24. The Parliament of Tunisia passed an antidiscrimination law that prohibits and punishes racial discrimination.
  25. The leader of Peru’s political opposition, Keiko Fujimori, was detained over corruption allegations.
  26. The Chairman of the Constitutional Court of Russia, Valery Zorkin, argued for “drastic reforms” to the Russian Constitution. Namely, the Chairman advocated for more checks on power as well as for the protection of traditional Russian values against globalization.
  27. The Washington state Supreme Court held that the state’s death penalty laws are unconstitutional.
  28. The Government of Malaysia plans to abolish the death penalty and declared that it will halt all the pending executions.
  29. The Supreme Court of Philippines Justice Antonio Carpio warned that the Philippines’ unilateral withdrawal from the ICC jurisdiction could weaken his country’s position with respect to China.
  30. In the wake of the recent ICJ ruling, the President of Bolivia, Evo Morales, will send a letter to his Chilean counterpart to explore the possibility of establishing a binational dialogue to negotiate a Bolivian access to the Pacific Ocean.
  31. In Sri Lanka, the Parliament approved the nomination of non-members of Parliament to the Constitutional Council.

New Scholarship

  1. Kriszta Kovács & Kim Lane Scheppele, The fragility of an independent judiciary: Lessons from Hungary and Poland–and the European Union, Communist and Post-Communist Studies (2018) (tracing what has happened to the judiciaries in Hungary and Poland, showing how courts have been brought under the control of political forces, and examining the role and attempts of the European Union to stop this crisis)
  2. Julian Rivers, The reception of Robert Alexy’s work in Anglo-American jurisprudence, Journal Jurisprudence. An International Journal of Legal and Political Thought (2018) (tracing the history and extent of Robert Alexy’s work’s reception on Anglo-American jurisprudence)
  3. Salvatore Bonfiglio, Intercultural Constitutionalism. From Human Rights Colonialism to a New Constitutional Theory of Fundamental Rights (2018) (arguing that the effective protection of fundamental rights in a contemporary, multicultural society requires an ethics of reciprocity and a pursuit of dialogue between different cultures of human rights, and advancing the notion of ‘intercultural constitutionalism’ as a concept able to meet this requirement)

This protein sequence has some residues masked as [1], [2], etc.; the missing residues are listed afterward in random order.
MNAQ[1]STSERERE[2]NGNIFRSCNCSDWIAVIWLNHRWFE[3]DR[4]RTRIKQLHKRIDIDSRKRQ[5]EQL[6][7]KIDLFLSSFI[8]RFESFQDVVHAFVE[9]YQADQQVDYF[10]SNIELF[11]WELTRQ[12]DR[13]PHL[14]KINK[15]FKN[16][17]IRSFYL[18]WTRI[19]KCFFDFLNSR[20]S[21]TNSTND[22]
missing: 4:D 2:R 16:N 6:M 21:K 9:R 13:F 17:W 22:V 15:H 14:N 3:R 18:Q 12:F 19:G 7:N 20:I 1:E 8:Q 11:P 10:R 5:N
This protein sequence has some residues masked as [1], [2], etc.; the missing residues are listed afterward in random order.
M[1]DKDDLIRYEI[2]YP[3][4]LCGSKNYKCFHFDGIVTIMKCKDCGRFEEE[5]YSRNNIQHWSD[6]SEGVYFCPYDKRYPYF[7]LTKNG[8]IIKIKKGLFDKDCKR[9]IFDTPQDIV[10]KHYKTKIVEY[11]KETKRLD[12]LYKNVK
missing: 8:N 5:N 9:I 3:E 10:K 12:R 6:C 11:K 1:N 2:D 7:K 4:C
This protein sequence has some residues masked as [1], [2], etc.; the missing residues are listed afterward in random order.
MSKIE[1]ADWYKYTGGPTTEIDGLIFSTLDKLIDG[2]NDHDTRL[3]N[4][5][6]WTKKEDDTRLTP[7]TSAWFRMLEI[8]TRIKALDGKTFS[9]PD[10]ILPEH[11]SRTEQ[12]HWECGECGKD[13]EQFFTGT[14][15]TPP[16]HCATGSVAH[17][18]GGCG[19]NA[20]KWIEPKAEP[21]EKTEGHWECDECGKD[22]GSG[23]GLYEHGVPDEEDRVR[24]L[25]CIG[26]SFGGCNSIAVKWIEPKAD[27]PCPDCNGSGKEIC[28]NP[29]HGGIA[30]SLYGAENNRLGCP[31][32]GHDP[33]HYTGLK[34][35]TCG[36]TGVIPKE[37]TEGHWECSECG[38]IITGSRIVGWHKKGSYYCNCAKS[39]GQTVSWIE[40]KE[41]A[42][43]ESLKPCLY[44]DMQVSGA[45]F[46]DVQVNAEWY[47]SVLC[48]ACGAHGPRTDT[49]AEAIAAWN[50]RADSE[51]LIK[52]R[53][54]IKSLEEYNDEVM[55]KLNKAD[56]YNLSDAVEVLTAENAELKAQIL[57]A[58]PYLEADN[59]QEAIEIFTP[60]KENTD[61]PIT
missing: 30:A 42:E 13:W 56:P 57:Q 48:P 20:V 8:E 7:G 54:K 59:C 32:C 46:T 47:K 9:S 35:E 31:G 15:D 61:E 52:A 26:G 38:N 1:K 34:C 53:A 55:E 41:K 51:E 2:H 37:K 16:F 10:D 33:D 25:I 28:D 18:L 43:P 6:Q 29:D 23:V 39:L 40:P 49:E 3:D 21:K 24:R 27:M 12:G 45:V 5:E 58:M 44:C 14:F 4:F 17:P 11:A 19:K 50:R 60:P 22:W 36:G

4. Anne Peters, Between military deployment and democracy: use of force under the German constitution, Journal on the Use of Force and International Law (2018) (analyzing how the German Constitution has tried to solve the tension between the need to effectively integrate military forces into multinational operations, democratic accountability, and judicial oversight)
  5. Hélène Tyrrell, Human Rights in the UK and the Influence of Foreign Jurisprudence (2018) (providing a qualitative and quantitative examination of the use and non use by the UK Supreme Court of judicial decisions delivered by foreign national courts on human rights issues, and contending that the role of foreign precedents goes beyond what the expression ‘persuasive authority’ may imply)
  6. Mattias Kumm, Global constitutionalism and the rule of law, in Anthony F. Lang & Antje Wiener (eds.), Handbook on Global Constitutionalism (2018) (laying out the meaning of the idea of the Rule of Law in the constitutionalist tradition, and examining the challenges to its global consolidation)
  7. Nick W. Barber, The Principles of Constitutionalism (2018) (exploring how the principles of constitutionalism – sovereignty; the separation of powers; the rule of law; subsidiarity; democracy; and civil society– structure and influence successful states)